i envy the fact that they've got that cool gadgets, like korg thingy, you just load up a sample and voila... wow. but then, i got tired of that looping and looping rave party thing. i'm practically old school in music, i prefer singing tom jones - delilah, while mike patton's growling like a sex crazed rabied monkey. i'm really old school. all i'm saying is, get your music first, experiment with acid express. loops are practically downloadable for free. you practice on how to cut them, put them together and create a loop. then later on, you arrange your own music. otherwise, if i show you several softwares, tools and hardwares, you'd just say... nah! it's too much too learn, you'd actually just say, i'm tired of this.

if you need help, let me know, i'll post some way you can reference into.

bleedingboy
01-16-2007, 05:23 AM
I'm a semi-electronic musician. I write metal with computer assistance, and record the keyboard parts electronically.

nice. that's cool. i know several people who does that. but not metal. what tools do you use? softwares and hardwares.

bleedingboy
01-16-2007, 06:19 AM
I've wanted to get into electronic music for ages, but my band has been too narrow minded to really give it a chance, and what i've done on my own has been horrible.

I wrote myself a sampler with VB around a year ago, and built a pedal board for it using an old keyboard with most of the keys ripped off. Thats budget DIY mayte.

Worked really well, i used an XP home CD on an old bare bones system, it booted nothing that it didn't need, and then loaded my sampler, so i didn't need a mouse or keyboard, it just loaded and worked, was pretty cool. I wrote one for my mate as well, pretty much exactly the same thing, the pedal he built for it was amazing, i'll get a picture some time.

I've always loved heavy dub, dance hall, and beats, and my Dad started getting into techno about 6 years ago... And naturally i followed. I now have a rather extensive library of drum & bass, trance, and general electronica.
Even some 8 bit stuff, 8 bit tunes really do rule!

I've heard alot of good stuff about Pro-Tools, and alot of bad stuff as well.
All the musicians i know who're into all this post hardcore aggressive guitar based stuff, seem to think its the best thing in the world, but most other people don't seem to be crazy about it...

Anyway... i'll probably have a go with ACID Express and a few of the others, they look just up my street.
...Plus it'll save writing my own from now on :D
I'm sure if i like it there are torrents out there for the full versions.


And finally, 2 points to close with...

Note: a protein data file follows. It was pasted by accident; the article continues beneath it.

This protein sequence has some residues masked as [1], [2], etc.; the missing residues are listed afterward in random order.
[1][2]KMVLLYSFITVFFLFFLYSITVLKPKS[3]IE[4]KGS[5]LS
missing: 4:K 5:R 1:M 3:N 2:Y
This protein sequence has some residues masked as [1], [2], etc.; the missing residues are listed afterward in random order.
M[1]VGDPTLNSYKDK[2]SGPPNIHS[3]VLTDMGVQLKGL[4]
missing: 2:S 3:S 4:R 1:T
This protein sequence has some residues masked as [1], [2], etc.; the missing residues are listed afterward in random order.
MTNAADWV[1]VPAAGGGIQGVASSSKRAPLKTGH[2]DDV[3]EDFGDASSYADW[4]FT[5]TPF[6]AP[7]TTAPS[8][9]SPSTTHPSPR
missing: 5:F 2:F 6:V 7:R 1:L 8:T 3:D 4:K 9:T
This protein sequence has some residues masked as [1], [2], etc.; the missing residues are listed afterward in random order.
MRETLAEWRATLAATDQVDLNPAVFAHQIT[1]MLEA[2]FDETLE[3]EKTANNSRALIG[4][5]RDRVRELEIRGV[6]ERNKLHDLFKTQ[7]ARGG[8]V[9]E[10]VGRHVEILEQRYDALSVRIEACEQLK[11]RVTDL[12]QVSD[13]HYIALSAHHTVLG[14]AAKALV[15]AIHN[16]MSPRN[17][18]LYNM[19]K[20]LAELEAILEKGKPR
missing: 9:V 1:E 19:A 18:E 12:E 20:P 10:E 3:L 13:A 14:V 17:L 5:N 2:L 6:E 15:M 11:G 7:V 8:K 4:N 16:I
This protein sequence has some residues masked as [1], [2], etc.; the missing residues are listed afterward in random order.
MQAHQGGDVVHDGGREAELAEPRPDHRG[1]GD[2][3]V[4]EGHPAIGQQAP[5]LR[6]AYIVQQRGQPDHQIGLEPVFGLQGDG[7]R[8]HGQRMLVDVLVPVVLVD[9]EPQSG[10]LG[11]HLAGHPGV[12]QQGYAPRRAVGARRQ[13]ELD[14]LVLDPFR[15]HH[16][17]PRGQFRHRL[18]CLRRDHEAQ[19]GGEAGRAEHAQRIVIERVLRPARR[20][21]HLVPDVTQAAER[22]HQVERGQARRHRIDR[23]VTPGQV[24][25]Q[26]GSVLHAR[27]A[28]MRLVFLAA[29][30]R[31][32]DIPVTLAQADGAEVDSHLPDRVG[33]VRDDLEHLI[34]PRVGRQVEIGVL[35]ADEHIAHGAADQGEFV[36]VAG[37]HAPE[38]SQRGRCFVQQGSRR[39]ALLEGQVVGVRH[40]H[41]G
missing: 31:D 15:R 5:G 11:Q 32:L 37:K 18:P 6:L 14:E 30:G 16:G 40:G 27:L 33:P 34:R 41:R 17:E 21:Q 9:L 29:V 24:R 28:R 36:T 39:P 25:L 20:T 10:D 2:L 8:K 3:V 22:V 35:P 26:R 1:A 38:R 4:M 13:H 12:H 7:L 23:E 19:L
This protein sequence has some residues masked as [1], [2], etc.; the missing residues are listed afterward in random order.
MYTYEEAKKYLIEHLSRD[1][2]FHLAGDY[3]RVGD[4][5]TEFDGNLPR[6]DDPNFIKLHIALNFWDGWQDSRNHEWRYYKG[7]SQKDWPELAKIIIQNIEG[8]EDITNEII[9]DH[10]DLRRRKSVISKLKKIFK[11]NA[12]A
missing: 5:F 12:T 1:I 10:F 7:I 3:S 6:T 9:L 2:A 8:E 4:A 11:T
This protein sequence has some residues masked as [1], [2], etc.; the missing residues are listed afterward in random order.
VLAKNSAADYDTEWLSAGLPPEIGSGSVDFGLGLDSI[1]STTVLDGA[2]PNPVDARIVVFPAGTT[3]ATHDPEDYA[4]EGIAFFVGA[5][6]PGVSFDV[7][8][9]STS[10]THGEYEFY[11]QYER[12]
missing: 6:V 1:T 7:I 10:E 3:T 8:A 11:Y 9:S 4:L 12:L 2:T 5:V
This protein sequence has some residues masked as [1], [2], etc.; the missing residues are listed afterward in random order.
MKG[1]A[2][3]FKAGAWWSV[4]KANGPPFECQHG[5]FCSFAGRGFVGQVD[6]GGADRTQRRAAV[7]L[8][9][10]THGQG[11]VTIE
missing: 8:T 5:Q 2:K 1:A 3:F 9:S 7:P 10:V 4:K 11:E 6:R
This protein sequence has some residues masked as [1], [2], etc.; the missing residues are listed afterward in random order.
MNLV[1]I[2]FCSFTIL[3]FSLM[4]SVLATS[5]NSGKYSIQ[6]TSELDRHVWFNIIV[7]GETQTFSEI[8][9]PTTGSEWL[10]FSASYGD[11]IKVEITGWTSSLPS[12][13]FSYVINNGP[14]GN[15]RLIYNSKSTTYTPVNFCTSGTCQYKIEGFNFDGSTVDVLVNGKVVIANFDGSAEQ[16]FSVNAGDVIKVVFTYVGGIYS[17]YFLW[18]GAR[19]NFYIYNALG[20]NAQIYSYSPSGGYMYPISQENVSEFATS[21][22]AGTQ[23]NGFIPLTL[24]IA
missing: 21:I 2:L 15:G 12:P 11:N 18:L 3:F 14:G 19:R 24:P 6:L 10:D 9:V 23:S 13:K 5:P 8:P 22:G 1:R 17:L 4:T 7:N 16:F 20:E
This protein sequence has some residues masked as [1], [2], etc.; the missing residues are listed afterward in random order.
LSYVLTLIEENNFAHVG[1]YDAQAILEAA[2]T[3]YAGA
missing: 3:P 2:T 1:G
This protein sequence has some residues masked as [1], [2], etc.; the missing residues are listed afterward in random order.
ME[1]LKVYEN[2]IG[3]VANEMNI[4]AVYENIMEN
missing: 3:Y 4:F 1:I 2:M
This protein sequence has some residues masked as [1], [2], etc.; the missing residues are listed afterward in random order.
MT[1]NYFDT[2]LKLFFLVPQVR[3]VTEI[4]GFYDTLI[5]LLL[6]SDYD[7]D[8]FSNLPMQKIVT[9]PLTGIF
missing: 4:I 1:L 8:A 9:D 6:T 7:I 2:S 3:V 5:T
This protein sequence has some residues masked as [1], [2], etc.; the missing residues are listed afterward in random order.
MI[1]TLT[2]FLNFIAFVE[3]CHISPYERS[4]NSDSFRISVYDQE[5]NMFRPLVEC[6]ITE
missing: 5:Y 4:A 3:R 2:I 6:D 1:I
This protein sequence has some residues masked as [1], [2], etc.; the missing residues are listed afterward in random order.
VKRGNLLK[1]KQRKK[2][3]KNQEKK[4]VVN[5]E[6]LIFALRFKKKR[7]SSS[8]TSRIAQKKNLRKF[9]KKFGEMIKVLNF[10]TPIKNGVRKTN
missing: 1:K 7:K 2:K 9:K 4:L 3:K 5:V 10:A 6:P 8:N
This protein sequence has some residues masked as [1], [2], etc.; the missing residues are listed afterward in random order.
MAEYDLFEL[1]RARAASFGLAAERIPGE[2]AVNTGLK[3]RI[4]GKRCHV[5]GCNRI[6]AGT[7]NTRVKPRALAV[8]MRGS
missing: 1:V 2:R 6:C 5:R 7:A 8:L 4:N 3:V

Do you know that whatever haggard kawaiispace.com layout you used for your MySpace has no contact table? :-!?

Do you know that you seem to be the best thing to join this forum for... a very long time?

Do you know that whatever haggard kawaiispace.com layout you used for your MySpace has no contact table? :-!?

* just hover the mouse above it, and notice that ADD FRIEND down on your status, where you see the words like "transferring.... loading..." or notice the clicker, you can add me. use "dorkanddragon@gmail.com" if an email is asked and prompted.

Do you know that you seem to be the best thing to join this forum for... a very long time?

hahaha. no dude, i think everyone here makes a good part. especially those kids whose willing to take on skateboard. i myself is more of a noob with skateboarding, i actually ollie too low. got too big drinking beer in college and didn't had any sports, i'm actually just starting again. seeing some of the pictures here, GOD! how I wish i kept playing.

these are list of softwares that i've used or know.

PRO-TOOLS
the good thing about this software is mastering, especially when you have it's hardware. almost all people prefer editing all tracks here. plus, they have the ability to record music on CD, with quality. that's right, burning in your basic HOME XP burning software, will have a poor quality. you'll need music tools to burn music. i myself just learned it recently and sampled it. it really has poor quality. i don't use pro-tools but i sure have respect on something that's already been widely used and recommended.

SONY ACID PRO
sony acid pro | express, is practically simple. now, we all know sony makes softwares or hardwares, easier to understand. this comes with a built in midi roll out, meaning you can drag your mouse and create lines to represent a note, plug-ins like VST or that sound you create, can be loaded, and act as the sound itself. it won't sound MIDI afterwards. it comes with it's own VELOCITY and other roll outs, REVERB, ECHO, so anything you've dream of creating, you can practice here. But sadly when you go further, i'm actually advicing you to uninstall this, reformat your pc.

pros
-easy to use and understand